Rob Lee:

for that, because it's you know, I think a lot of times that's that gets lost. Like, you know, for someone like me, and I'm like, look, I got a reputation with the chefs out here, people. They're like, Rob's coming here, and they make sure that thing is right.

Dorian Brown:

Right.

Rob Lee:

And I'm not even that. It's just like I I respect the game and I really like the things that I like. Creature of Habit is, you would know about what you brought for me. But it is that thing where, you know, hearing it from someone and hearing sort of what everything looks like and then knowing what the last few years has been. Mhmm.

Rob Lee:

You know, as far as things have gone up in costs. Like, not even the things that like, I remember having this conversation with the chef about the cost of an olive oil, something like that. It's just like, you don't have a line item on it, well, a menu item that just says olive oil. Mhmm. But olive oil was in so many different things, so that increases sort of the thing.

Rob Lee:

And even the the seafood thing, as I shared before, I'm a smoked crab guy. I know the margins are a little crazy out there. So it's great to to hear sort of like the other side of it. Like in thinking through it, it's not just the slog. It's like, you know, it seems very, very simple and very it should be a matter of fact, but you care about what you're doing.

Rob Lee:

You care about it in this volume. You recognize, like, as you said, you know, this is on folks, like, during our special times. You know, like, I'm doing a new pool smokeery thing for my birthday. Well, I mean, wow. So, if you will, let's talk about the kitchen and the development piece a bit more.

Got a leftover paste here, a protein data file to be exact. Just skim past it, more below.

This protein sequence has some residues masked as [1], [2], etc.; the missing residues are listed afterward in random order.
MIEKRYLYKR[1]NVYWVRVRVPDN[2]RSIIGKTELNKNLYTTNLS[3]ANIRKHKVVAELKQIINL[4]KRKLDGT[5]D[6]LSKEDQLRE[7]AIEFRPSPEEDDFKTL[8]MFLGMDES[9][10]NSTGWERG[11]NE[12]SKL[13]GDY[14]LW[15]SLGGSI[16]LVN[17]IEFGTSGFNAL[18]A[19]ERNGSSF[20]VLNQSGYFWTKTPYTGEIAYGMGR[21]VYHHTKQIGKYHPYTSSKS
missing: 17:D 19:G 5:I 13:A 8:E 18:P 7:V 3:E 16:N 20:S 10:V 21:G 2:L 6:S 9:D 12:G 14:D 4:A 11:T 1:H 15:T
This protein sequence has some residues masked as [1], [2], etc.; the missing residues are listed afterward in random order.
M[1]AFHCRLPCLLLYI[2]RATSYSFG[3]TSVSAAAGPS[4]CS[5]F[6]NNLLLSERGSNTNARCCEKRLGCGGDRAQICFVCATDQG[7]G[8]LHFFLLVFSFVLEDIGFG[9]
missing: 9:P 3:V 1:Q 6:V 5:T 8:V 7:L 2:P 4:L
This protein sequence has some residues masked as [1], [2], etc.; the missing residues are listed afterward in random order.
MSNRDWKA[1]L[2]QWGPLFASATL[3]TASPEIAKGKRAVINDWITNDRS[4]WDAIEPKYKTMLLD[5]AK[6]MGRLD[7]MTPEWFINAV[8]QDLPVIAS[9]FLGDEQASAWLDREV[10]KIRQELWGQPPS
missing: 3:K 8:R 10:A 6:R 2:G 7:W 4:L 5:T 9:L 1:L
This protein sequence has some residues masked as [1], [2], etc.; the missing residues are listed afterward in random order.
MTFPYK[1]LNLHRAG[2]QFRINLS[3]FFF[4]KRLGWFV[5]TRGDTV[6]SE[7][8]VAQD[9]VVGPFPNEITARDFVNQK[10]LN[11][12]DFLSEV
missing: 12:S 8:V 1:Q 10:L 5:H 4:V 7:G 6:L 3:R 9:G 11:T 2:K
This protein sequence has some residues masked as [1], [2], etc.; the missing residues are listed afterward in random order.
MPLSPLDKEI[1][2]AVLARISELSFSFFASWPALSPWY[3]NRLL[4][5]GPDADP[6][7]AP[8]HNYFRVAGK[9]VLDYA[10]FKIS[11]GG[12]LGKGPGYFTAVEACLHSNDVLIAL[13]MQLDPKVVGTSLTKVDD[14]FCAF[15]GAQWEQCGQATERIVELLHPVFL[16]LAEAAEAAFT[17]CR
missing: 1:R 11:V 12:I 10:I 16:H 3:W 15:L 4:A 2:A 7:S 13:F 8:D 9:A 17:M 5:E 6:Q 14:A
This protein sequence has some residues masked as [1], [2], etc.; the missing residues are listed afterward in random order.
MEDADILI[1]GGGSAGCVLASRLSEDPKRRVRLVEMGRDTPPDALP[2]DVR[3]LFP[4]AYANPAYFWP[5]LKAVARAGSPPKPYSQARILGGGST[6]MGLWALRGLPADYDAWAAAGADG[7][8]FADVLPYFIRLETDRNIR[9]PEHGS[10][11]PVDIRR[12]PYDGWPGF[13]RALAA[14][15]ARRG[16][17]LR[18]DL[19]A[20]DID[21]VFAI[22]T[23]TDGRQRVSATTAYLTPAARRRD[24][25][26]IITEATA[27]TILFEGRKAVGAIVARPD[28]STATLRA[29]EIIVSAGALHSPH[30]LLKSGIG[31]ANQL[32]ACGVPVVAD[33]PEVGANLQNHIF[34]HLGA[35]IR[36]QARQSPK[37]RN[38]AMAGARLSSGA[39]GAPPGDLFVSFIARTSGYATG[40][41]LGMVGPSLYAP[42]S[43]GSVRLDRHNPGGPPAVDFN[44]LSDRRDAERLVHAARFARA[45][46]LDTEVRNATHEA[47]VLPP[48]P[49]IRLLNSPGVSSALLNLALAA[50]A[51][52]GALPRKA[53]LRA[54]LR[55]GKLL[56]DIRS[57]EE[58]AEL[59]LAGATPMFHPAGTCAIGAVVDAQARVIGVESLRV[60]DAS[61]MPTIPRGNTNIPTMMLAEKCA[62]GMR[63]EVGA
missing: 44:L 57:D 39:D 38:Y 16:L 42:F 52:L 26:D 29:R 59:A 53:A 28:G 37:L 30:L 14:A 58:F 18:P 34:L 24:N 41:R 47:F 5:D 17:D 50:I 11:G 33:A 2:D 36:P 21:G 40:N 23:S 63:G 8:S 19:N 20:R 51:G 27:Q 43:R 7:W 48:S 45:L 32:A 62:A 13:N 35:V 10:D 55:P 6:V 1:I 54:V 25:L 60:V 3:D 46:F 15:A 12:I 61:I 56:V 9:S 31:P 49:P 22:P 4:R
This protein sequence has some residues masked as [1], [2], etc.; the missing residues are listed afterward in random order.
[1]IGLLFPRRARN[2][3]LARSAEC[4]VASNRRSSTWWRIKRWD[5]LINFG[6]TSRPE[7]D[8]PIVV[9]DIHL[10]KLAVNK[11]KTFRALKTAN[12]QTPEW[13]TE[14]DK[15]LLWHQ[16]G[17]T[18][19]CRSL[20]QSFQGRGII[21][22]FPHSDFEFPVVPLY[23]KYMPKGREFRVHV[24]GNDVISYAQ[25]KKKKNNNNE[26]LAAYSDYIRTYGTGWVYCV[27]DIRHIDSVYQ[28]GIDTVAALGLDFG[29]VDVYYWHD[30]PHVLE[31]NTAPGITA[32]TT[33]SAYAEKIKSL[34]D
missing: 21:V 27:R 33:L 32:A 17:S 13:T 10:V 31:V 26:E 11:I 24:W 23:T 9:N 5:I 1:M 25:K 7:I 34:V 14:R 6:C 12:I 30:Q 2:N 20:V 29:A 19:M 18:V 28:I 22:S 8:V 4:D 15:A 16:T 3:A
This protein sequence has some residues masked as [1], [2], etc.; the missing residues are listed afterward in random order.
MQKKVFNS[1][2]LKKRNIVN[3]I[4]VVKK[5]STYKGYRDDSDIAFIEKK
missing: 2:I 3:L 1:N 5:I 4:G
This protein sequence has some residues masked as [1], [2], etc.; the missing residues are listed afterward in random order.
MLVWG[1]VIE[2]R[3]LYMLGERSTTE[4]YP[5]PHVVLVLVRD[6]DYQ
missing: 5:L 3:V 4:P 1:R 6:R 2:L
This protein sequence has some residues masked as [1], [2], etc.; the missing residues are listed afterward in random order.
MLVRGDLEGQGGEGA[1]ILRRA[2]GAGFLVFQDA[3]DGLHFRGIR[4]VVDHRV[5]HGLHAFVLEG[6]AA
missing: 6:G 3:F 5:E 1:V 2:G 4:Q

Rob Lee:

I definitely want to hear about sort of what goes into, let's say, maybe, you know, thinking about a new menu item. Maybe thinking about maybe how to do things in a in a slightly different way of like, alright. We're gonna do this because, you know, like I said, I like the things that I like and I know the complexity of it. Like Mhmm. I was always just a sandwich guy.

Rob Lee:

And then when the mussels slid in and then when the shrimp slid in and some other few, it was like, okay. And obviously, the the lemonade to give credit to, you know. Because I think it's the the what is it, the ginger joint?

Dorian Brown:

The ginger cardamom lemonade.

Rob Lee:

So delicious. Yeah. That was, yeah.

Dorian Brown: